A large, international study in patients undergoing non-cardiac thoracic surgery found that the anti-inflammatory drug, colchicine, did not significantly reduce the risk of perioperative atrial fibrillation (AF – a cardiac arrhythmia) or myocardial injury after noncardiac surgery (MINS – heart injury caused by ischemia), but it identified some encouraging signals of benefit.
The study was presented today by PHRI Scientist David Conen during a Hot Line session at the European Society of Cardiology (ESC) Congress 2023 and published in The Lancet.
Perioperative AF (incidence approx. 10%) and MINS (incidence approx. 20%) are common complications after major thoracic surgery. High levels of inflammatory biomarkers have been associated with an increased risk of perioperative AF and MINS. Anti-inflammatory treatment may reduce the incidence of these two important outcomes.
The COP-AF trial tested the hypothesis that the anti-inflammatory drug colchicine reduces the incidence of clinically important perioperative AF and MINS in patients undergoing major noncardiac thoracic surgery. The trial enrolled 3,209 patients aged 55 years or older who were undergoing major noncardiac thoracic surgery at 45 hospitals in 11 countries. Half of patients were randomly assigned to receive colchicine 0.5mg, half to receive matching placebo. All involved personnel and patients were blinded to the treatment assignment. The first dose of the study treatment was administered within 4 hours before the surgery and was continued twice daily for a total of 10 days.
The co-primary outcome of clinically important AF developed in 103 of 1,608 (6.4%) patients assigned to colchicine and 120 of 1,601 (7.5%) patients assigned to placebo, hazard ratio (HR) 0.85 (95% confidence interval [CI] 0.65 to 1.10), p=0.22. MINS occurred in 295 (18.3%) patients assigned to colchicine and 325 (20.3%) patients assigned to placebo, HR 0.89 (95% CI 0.76 to 1.05), p=0.16. The composite outcome of clinically important perioperative AF or MINS occurred in 360 (22.4%) patients in the colchicine group and in 415 (25.9%) patients in the placebo group (HR 0.84; 95% CI 0.73 to 0.97), p=0.02.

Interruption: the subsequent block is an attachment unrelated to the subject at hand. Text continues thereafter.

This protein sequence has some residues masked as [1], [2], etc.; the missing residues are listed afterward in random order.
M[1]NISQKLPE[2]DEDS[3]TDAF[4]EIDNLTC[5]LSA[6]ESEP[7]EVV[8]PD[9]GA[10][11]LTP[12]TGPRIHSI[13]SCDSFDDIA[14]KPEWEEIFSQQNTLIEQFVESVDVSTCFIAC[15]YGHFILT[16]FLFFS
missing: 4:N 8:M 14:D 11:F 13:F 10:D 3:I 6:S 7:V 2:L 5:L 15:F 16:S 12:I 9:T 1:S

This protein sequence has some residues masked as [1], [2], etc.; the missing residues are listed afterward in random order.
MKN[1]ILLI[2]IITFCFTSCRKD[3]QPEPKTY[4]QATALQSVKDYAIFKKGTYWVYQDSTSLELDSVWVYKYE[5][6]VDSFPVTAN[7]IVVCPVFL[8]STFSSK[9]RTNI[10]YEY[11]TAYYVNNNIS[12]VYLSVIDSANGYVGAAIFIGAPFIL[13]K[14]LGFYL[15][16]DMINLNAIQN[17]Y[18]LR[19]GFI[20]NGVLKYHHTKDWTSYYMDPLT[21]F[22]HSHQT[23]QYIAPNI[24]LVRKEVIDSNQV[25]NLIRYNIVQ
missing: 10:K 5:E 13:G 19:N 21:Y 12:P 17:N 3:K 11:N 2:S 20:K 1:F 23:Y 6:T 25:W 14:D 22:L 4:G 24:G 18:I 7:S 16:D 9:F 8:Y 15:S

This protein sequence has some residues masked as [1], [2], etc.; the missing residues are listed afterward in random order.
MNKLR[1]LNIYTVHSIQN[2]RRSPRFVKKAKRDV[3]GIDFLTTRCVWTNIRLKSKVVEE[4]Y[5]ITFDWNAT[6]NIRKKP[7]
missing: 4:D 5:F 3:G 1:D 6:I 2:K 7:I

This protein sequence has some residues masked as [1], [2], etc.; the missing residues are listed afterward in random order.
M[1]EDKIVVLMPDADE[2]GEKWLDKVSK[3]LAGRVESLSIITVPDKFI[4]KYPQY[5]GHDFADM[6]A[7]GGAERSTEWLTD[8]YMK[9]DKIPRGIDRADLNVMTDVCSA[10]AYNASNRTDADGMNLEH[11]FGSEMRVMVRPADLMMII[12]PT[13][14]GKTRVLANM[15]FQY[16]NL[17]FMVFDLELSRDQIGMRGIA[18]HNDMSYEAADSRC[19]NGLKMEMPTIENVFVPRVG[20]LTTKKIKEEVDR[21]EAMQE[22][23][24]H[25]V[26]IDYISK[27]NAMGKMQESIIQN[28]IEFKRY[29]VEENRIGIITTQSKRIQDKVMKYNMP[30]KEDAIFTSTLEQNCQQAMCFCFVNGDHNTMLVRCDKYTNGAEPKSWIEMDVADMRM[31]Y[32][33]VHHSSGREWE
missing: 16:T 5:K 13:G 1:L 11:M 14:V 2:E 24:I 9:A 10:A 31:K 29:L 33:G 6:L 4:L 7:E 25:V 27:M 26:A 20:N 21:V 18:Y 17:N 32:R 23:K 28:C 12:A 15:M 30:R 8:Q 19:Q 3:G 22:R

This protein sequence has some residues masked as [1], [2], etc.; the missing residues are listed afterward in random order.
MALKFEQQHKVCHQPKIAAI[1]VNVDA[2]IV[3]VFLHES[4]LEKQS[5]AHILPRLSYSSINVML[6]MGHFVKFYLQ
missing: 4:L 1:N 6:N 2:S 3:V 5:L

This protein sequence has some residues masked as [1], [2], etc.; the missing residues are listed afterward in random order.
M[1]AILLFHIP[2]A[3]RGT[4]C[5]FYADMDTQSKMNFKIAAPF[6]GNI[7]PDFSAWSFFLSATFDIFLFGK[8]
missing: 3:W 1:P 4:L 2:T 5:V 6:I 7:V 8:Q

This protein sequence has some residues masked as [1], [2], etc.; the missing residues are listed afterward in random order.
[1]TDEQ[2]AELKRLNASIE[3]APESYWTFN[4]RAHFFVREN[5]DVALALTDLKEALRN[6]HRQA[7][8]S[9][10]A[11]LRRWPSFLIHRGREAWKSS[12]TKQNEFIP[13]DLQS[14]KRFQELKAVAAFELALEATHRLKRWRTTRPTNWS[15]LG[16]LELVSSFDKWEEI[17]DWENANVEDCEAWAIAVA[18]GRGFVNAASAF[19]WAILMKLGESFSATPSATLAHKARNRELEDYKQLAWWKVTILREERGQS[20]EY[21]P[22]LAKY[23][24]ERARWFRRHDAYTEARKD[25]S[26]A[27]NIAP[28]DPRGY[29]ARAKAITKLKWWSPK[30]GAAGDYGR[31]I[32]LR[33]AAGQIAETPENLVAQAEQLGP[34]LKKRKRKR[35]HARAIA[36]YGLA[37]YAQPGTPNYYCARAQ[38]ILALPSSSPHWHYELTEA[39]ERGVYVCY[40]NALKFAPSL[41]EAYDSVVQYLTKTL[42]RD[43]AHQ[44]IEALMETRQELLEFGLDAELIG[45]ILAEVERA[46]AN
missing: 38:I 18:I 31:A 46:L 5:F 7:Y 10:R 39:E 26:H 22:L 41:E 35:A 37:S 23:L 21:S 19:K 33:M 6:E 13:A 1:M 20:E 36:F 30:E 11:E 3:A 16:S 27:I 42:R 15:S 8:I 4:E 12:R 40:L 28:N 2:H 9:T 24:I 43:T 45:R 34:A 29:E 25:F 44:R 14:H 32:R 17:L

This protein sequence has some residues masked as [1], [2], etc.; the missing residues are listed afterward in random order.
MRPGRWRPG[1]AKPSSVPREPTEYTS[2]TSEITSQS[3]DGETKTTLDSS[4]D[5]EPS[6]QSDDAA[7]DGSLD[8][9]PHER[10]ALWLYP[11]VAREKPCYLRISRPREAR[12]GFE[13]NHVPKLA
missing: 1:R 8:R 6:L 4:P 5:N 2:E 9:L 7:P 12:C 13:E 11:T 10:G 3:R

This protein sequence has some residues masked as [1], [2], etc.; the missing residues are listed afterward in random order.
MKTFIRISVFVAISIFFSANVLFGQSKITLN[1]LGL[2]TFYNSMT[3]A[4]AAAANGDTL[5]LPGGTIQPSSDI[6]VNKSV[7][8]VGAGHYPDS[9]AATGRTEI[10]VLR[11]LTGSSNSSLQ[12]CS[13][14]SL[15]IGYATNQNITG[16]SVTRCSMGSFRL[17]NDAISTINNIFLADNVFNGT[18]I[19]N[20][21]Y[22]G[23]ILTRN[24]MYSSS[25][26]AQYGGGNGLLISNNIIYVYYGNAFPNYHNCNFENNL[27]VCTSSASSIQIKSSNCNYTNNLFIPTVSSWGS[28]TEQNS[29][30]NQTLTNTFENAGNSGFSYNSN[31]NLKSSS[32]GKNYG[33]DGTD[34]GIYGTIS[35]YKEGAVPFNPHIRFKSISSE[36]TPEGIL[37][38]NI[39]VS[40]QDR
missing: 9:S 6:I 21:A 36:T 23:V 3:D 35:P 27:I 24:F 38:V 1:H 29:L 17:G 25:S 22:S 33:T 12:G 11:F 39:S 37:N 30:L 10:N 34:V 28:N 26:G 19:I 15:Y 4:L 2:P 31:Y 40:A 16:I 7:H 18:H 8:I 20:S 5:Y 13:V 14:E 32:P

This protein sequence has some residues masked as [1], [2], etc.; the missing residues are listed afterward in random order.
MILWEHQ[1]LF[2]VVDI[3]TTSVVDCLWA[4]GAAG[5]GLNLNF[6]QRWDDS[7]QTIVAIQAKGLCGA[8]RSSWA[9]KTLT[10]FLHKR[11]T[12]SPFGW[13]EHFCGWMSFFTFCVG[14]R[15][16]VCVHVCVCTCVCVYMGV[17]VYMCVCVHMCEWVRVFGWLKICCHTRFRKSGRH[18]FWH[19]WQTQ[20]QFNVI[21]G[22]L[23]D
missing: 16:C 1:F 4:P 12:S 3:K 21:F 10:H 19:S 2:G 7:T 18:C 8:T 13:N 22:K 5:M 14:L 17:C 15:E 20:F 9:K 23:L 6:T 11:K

“While colchicine did not significantly reduce the incidence of the co-primary outcomes of clinically important perioperative AF or MINS, it did significantly reduce the composite of the two coprimary outcomes. While not definite, the overall trial results provide an encouraging signal of benefit for colchicine to reduce the incidence of adverse cardiovascular outcomes in patients undergoing major thoracic surgery,” said principal investigator David Conen, an associate professor of medicine at McMaster University. He also mentioned that “colchicine significantly increased the risk of non-infectious diarrhoea, but the data indicate that these episodes were temporary and benign.”
“Adverse cardiovascular outcomes are the most common complications among the 300 million patients who have non-cardiac surgery annually around the world. Interventions to reduce this risk are urgently needed. Future trials should further investigate the role of colchicine in the prevention of these events in patients undergoing noncardiac surgery,” explained PHRI Senior Scientist PJ Devereaux, COP-AF trial chairman.
COP-AF was funded by the Canadian Institutes of Health Research, the Accelerating Clinical Trials (ACT) Consortium, the Innovation Fund of the Alternative Funding Plan for the Academic Health Sciences Centres of Ontario, the Population Health Research Institute, Hamilton Health Sciences, the Division of Cardiology at McMaster University, all in Canada; the Hanela Foundation, Switzerland; and the General Research Fund, Research Grants Council, Hong Kong, China.